Well, the fee guy never showed up, so we got a freebie last night and headed out around eight thirty in the morning.
The winds were still on our faces as we headed South but I held out hope we could pull off a seventy mile day to end up at our friends’ house in St Louis.
We stopped in the town of Kemper, Illinois around 10am and took a break on the porch of their town hall. One of the locals drove up to us and offered us some beers and share at the table in his front lawn at a house overlooking the town on a hill. We declined as we wanted to keep moving. He drove back to his house and began wielding a chainsaw in the front lawn, so we might have made the right decision.
We pushed all morning with little break and reached Godfrey after heading though a rough patch of road construction with cars and trucks flying by pinching us to cement abutments. The flag and signal operator smiled and said,”watch out today, [the drivers] are ruthless.”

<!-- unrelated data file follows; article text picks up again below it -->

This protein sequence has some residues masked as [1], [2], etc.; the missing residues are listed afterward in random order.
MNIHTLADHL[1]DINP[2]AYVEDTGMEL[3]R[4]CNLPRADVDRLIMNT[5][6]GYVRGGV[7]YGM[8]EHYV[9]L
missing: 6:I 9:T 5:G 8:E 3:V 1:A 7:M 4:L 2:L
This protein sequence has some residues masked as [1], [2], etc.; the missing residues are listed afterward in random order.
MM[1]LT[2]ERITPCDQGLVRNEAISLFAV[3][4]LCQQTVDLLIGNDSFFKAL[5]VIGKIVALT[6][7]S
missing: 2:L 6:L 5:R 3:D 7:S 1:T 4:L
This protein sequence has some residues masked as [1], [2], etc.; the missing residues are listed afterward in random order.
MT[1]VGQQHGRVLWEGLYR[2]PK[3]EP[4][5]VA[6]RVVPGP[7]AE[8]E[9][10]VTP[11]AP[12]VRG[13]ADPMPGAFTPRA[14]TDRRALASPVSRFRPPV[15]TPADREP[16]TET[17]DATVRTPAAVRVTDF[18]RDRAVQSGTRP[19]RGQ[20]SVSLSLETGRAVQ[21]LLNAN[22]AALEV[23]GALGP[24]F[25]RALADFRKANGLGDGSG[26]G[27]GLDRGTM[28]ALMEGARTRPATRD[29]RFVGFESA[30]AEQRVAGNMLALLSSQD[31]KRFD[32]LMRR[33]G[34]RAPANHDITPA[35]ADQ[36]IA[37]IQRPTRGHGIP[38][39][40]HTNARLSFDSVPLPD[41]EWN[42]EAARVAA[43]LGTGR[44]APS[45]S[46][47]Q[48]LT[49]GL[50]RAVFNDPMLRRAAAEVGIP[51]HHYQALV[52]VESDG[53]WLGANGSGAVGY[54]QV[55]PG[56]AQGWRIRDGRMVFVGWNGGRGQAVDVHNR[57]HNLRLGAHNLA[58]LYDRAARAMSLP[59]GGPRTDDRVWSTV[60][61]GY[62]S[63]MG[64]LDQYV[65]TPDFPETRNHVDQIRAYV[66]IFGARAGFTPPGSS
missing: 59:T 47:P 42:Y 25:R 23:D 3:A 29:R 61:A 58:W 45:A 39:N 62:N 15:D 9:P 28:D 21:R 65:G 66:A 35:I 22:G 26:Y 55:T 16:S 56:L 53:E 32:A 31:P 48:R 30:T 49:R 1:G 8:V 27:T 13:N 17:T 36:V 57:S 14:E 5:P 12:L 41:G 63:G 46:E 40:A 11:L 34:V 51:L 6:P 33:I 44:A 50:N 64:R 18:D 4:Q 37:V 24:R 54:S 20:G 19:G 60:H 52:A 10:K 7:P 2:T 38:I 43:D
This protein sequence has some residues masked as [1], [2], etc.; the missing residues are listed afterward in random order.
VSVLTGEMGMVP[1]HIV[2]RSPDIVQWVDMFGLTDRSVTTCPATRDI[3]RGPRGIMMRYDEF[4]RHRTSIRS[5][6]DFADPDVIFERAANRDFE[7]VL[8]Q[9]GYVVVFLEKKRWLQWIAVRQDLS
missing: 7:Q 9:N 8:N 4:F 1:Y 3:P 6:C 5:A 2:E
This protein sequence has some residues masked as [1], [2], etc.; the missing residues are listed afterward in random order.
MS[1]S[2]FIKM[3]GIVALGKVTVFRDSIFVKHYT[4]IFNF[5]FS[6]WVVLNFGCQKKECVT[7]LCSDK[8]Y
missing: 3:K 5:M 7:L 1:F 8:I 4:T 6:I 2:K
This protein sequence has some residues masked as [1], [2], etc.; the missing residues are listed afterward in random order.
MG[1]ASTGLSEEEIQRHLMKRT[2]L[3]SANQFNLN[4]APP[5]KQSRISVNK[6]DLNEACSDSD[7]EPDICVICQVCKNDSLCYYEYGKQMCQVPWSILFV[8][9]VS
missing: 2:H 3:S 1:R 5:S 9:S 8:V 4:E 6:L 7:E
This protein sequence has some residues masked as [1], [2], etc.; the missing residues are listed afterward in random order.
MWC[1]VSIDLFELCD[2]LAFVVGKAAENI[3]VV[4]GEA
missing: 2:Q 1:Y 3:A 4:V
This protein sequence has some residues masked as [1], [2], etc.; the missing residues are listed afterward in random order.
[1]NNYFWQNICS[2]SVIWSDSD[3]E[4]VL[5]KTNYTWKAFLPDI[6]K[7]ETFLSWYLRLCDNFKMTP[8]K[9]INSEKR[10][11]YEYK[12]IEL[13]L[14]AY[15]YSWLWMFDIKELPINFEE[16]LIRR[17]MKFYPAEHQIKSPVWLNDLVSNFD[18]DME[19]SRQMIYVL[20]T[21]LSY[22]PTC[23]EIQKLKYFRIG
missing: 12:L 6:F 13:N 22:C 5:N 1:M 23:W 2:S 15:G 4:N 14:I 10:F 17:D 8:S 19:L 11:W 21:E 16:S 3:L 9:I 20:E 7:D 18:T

So after a half an hour of stressful navigation we pulled into the Beer Barrel pub where everyone happened to be very hung over from their Saturday night Halloween dance party the night before.
We asked about food and they said they didn’t have any but they were planning to grill some food for all the party victims from the night before.
We ordered some drinks and talked with the patrons while we recovered from the last five hours in the sun.
We had over thirty miles to go and it looked like we wouldn’t make it. The bartender suggested we just have a Sunday Funday, pitch the tent behind the bar, Eat some grilled meat, and relax for the rest of the day.
I really wanted to get to St Louis, but Esme was digging the idea of stopping here and now.
We ended up hanging out and having a few drinks and then getting permission from the roadside railroad workers to jump the construction, the railroad tracks and the oncoming train and get back on our way.
We met up with the river trail South of Alton, Illinois, and started looking for camping options just twenty miles from our friends’place.
We found the KOA and called them and $28.45 later we had a camp site with showers and electricity. $28.45 to camp… And that was the cheapest option. I quickly remembered why I’ve never stayed at a KOA in my life.
The campers next to us were a rented van full of Japanese students based on the language of the books on their dash.
We got a shower here, ate some food, and prepared for another windy day tomorrow.